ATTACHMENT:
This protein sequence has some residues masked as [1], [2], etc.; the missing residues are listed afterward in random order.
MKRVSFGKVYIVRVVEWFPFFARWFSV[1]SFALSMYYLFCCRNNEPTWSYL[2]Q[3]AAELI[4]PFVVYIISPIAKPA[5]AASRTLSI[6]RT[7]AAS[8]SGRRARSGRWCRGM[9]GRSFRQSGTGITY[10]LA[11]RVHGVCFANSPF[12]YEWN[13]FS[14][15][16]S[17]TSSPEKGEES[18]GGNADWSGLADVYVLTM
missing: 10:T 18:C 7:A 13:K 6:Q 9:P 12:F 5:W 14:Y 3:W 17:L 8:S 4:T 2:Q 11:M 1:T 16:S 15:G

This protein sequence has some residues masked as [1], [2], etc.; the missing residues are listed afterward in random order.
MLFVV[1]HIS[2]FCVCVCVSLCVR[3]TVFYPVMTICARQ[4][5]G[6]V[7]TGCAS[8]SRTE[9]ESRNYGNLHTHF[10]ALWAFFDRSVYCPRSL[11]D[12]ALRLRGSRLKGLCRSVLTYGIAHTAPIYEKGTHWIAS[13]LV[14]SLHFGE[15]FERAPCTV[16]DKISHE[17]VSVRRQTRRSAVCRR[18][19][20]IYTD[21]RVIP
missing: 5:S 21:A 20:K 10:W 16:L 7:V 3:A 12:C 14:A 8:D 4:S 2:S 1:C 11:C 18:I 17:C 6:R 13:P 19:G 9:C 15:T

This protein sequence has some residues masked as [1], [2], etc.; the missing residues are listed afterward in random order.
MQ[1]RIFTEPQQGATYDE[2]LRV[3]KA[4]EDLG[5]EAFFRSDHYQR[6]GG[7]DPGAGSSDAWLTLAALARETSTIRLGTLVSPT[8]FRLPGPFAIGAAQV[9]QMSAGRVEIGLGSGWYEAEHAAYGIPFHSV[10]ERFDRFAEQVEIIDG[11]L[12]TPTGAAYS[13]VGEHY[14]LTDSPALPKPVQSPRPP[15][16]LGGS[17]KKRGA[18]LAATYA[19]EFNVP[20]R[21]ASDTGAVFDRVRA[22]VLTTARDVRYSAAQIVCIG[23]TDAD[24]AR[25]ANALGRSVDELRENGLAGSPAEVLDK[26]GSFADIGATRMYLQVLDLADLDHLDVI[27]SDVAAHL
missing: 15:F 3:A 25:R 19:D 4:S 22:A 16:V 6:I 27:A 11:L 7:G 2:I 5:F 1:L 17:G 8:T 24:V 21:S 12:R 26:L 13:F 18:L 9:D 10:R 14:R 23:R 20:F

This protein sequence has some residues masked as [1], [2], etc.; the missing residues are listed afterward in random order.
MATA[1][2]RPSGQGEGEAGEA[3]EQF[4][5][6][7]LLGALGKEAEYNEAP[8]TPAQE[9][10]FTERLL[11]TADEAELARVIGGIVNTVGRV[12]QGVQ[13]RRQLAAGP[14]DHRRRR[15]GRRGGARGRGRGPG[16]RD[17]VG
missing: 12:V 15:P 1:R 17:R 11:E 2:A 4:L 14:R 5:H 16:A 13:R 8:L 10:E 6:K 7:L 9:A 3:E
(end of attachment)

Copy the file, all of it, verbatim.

This protein sequence has some residues masked as [1], [2], etc.; the missing residues are listed afterward in random order.
MKRVSFGKVYIVRVVEWFPFFARWFSV[1]SFALSMYYLFCCRNNEPTWSYL[2]Q[3]AAELI[4]PFVVYIISPIAKPA[5]AASRTLSI[6]RT[7]AAS[8]SGRRARSGRWCRGM[9]GRSFRQSGTGITY[10]LA[11]RVHGVCFANSPF[12]YEWN[13]FS[14][15][16]S[17]TSSPEKGEES[18]GGNADWSGLADVYVLTM
missing: 10:T 18:C 7:A 13:K 6:Q 9:P 12:F 5:W 14:Y 3:W 17:L 8:S 4:T 2:Q 11:M 1:T 16:S 15:G

This protein sequence has some residues masked as [1], [2], etc.; the missing residues are listed afterward in random order.
MLFVV[1]HIS[2]FCVCVCVSLCVR[3]TVFYPVMTICARQ[4][5]G[6]V[7]TGCAS[8]SRTE[9]ESRNYGNLHTHF[10]ALWAFFDRSVYCPRSL[11]D[12]ALRLRGSRLKGLCRSVLTYGIAHTAPIYEKGTHWIAS[13]LV[14]SLHFGE[15]FERAPCTV[16]DKISHE[17]VSVRRQTRRSAVCRR[18][19][20]IYTD[21]RVIP
missing: 5:S 21:A 20:K 10:W 16:L 7:V 3:A 12:C 14:A 8:D 4:S 2:S 1:C 11:C 18:I 17:C 6:R 13:P 19:G 9:C 15:T

This protein sequence has some residues masked as [1], [2], etc.; the missing residues are listed afterward in random order.
MQ[1]RIFTEPQQGATYDE[2]LRV[3]KA[4]EDLG[5]EAFFRSDHYQR[6]GG[7]DPGAGSSDAWLTLAALARETSTIRLGTLVSPT[8]FRLPGPFAIGAAQV[9]QMSAGRVEIGLGSGWYEAEHAAYGIPFHSV[10]ERFDRFAEQVEIIDG[11]L[12]TPTGAAYS[13]VGEHY[14]LTDSPALPKPVQSPRPP[15][16]LGGS[17]KKRGA[18]LAATYA[19]EFNVP[20]R[21]ASDTGAVFDRVRA[22]VLTTARDVRYSAAQIVCIG[23]TDAD[24]AR[25]ANALGRSVDELRENGLAGSPAEVLDK[26]GSFADIGATRMYLQVLDLADLDHLDVI[27]SDVAAHL
missing: 15:F 3:A 25:R 19:D 4:S 22:A 16:V 6:I 27:A 11:L 7:G 2:I 5:F 1:L 17:G 8:T 24:V 21:S 12:R 26:L 13:F 18:L 9:D 10:R 14:R 23:R 20:F

This protein sequence has some residues masked as [1], [2], etc.; the missing residues are listed afterward in random order.
MATA[1][2]RPSGQGEGEAGEA[3]EQF[4][5][6][7]LLGALGKEAEYNEAP[8]TPAQE[9][10]FTERLL[11]TADEAELARVIGGIVNTVGRV[12]QGVQ[13]RRQLAAGP[14]DHRRRR[15]GRRGGARGRGRGPG[16]RD[17]VG
missing: 12:V 15:P 1:R 17:R 11:E 2:A 4:L 14:R 5:H 16:A 13:R 8:L 10:E 6:K 7:L 9:A 3:E